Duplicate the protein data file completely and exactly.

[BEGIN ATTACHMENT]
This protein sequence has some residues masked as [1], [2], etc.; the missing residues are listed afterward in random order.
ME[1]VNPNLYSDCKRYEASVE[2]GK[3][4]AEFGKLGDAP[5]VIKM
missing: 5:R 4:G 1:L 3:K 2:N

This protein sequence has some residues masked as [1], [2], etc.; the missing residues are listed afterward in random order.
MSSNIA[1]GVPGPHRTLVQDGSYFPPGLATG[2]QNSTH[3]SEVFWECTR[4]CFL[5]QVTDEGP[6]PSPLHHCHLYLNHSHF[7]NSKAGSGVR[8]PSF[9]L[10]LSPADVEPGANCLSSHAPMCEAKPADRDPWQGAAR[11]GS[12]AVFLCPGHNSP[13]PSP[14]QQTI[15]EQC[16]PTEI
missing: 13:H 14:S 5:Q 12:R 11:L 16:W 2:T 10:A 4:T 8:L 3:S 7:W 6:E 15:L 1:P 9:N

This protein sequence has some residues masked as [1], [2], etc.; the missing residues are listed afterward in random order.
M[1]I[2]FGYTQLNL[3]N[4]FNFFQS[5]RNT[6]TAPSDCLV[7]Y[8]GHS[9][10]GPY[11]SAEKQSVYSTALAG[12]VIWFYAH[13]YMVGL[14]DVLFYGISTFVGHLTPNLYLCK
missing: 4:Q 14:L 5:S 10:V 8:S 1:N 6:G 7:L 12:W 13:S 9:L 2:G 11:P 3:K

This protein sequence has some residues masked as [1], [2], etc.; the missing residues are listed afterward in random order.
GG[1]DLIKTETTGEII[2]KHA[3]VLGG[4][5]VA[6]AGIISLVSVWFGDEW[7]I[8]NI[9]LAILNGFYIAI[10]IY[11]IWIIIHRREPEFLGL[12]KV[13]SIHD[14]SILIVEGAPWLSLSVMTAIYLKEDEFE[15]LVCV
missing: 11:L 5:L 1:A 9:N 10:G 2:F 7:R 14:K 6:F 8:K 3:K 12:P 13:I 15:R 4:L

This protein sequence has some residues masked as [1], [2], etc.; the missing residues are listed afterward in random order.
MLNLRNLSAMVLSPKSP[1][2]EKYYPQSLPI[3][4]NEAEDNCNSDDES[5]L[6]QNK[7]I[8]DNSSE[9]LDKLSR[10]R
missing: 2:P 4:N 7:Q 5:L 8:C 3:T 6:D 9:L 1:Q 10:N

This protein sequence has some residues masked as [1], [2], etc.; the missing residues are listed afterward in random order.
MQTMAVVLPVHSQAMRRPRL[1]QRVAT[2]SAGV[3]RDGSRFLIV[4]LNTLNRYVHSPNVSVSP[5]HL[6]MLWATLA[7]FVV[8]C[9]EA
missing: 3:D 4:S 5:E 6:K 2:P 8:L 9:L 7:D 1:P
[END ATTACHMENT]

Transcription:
This protein sequence has some residues masked as [1], [2], etc.; the missing residues are listed afterward in random order.
ME[1]VNPNLYSDCKRYEASVE[2]GK[3][4]AEFGKLGDAP[5]VIKM
missing: 5:R 4:G 1:L 3:K 2:N

This protein sequence has some residues masked as [1], [2], etc.; the missing residues are listed afterward in random order.
MSSNIA[1]GVPGPHRTLVQDGSYFPPGLATG[2]QNSTH[3]SEVFWECTR[4]CFL[5]QVTDEGP[6]PSPLHHCHLYLNHSHF[7]NSKAGSGVR[8]PSF[9]L[10]LSPADVEPGANCLSSHAPMCEAKPADRDPWQGAAR[11]GS[12]AVFLCPGHNSP[13]PSP[14]QQTI[15]EQC[16]PTEI
missing: 13:H 14:S 5:Q 12:R 11:L 16:W 2:T 10:A 4:T 8:L 3:S 7:W 6:E 15:L 1:P 9:N

This protein sequence has some residues masked as [1], [2], etc.; the missing residues are listed afterward in random order.
M[1]I[2]FGYTQLNL[3]N[4]FNFFQS[5]RNT[6]TAPSDCLV[7]Y[8]GHS[9][10]GPY[11]SAEKQSVYSTALAG[12]VIWFYAH[13]YMVGL[14]DVLFYGISTFVGHLTPNLYLCK
missing: 4:Q 14:L 5:S 10:V 8:S 1:N 6:G 7:L 12:W 13:S 9:L 2:G 11:P 3:K

This protein sequence has some residues masked as [1], [2], etc.; the missing residues are listed afterward in random order.
GG[1]DLIKTETTGEII[2]KHA[3]VLGG[4][5]VA[6]AGIISLVSVWFGDEW[7]I[8]NI[9]LAILNGFYIAI[10]IY[11]IWIIIHRREPEFLGL[12]KV[13]SIHD[14]SILIVEGAPWLSLSVMTAIYLKEDEFE[15]LVCV
missing: 11:L 5:L 1:A 9:N 10:G 2:F 7:R 14:K 6:F 8:K 3:K 12:P 13:I 15:R 4:L

This protein sequence has some residues masked as [1], [2], etc.; the missing residues are listed afterward in random order.
MLNLRNLSAMVLSPKSP[1][2]EKYYPQSLPI[3][4]NEAEDNCNSDDES[5]L[6]QNK[7]I[8]DNSSE[9]LDKLSR[10]R
missing: 2:P 4:N 7:Q 5:L 8:C 3:T 6:D 9:L 1:Q 10:N

This protein sequence has some residues masked as [1], [2], etc.; the missing residues are listed afterward in random order.
MQTMAVVLPVHSQAMRRPRL[1]QRVAT[2]SAGV[3]RDGSRFLIV[4]LNTLNRYVHSPNVSVSP[5]HL[6]MLWATLA[7]FVV[8]C[9]EA
missing: 3:D 4:S 5:E 6:K 2:P 8:L 9:L 7:D 1:P